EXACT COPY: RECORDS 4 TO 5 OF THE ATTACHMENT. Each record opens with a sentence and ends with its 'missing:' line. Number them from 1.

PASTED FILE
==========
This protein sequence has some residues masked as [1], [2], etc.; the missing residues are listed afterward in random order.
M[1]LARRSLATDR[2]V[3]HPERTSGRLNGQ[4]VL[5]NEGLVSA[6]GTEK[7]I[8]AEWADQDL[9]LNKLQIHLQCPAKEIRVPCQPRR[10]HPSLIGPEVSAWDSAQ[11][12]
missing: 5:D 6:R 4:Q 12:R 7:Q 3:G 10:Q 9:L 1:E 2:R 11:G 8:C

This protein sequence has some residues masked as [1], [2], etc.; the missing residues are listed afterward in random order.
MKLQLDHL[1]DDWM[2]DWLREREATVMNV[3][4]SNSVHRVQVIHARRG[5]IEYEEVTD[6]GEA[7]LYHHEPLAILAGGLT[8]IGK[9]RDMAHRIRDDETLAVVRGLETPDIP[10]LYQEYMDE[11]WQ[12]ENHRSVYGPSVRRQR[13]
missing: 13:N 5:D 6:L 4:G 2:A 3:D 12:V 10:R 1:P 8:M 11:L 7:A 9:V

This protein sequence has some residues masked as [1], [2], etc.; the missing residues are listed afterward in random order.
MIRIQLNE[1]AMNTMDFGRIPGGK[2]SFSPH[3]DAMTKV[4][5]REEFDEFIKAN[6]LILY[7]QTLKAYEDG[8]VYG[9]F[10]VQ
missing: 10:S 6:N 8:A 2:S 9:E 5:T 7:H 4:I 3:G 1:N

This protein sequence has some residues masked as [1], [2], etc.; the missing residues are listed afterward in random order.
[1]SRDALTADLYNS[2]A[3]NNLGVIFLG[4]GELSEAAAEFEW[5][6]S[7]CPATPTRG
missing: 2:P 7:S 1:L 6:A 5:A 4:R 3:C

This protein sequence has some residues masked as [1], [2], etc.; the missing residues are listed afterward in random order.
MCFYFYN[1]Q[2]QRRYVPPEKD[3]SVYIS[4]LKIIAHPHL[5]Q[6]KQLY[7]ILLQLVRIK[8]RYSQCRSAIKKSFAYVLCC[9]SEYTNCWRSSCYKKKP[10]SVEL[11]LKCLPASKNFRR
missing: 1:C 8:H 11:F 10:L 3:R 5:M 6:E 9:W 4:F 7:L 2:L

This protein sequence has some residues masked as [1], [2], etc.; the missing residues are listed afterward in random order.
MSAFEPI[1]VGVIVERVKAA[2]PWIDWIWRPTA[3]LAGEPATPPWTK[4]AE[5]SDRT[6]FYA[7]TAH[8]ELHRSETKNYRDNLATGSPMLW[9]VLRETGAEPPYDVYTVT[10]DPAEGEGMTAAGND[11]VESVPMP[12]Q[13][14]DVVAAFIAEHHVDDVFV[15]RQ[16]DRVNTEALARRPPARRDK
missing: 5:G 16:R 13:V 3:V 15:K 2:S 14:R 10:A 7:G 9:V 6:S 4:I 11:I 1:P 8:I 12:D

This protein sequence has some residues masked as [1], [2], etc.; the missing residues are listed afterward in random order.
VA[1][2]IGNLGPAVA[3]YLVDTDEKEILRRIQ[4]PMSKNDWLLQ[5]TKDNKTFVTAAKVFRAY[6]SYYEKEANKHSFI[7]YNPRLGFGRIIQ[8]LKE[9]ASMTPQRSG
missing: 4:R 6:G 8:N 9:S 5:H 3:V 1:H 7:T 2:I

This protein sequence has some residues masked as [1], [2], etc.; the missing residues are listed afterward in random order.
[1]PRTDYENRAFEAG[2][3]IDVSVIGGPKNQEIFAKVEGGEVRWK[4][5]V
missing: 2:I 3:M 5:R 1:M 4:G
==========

This protein sequence has some residues masked as [1], [2], etc.; the missing residues are listed afterward in random order.
[1]SRDALTADLYNS[2]A[3]NNLGVIFLG[4]GELSEAAAEFEW[5][6]S[7]CPATPTRG
missing: 2:P 7:S 1:L 6:A 5:A 4:R 3:C

This protein sequence has some residues masked as [1], [2], etc.; the missing residues are listed afterward in random order.
MCFYFYN[1]Q[2]QRRYVPPEKD[3]SVYIS[4]LKIIAHPHL[5]Q[6]KQLY[7]ILLQLVRIK[8]RYSQCRSAIKKSFAYVLCC[9]SEYTNCWRSSCYKKKP[10]SVEL[11]LKCLPASKNFRR
missing: 1:C 8:H 11:F 10:L 3:R 5:M 6:E 9:W 4:F 7:L 2:L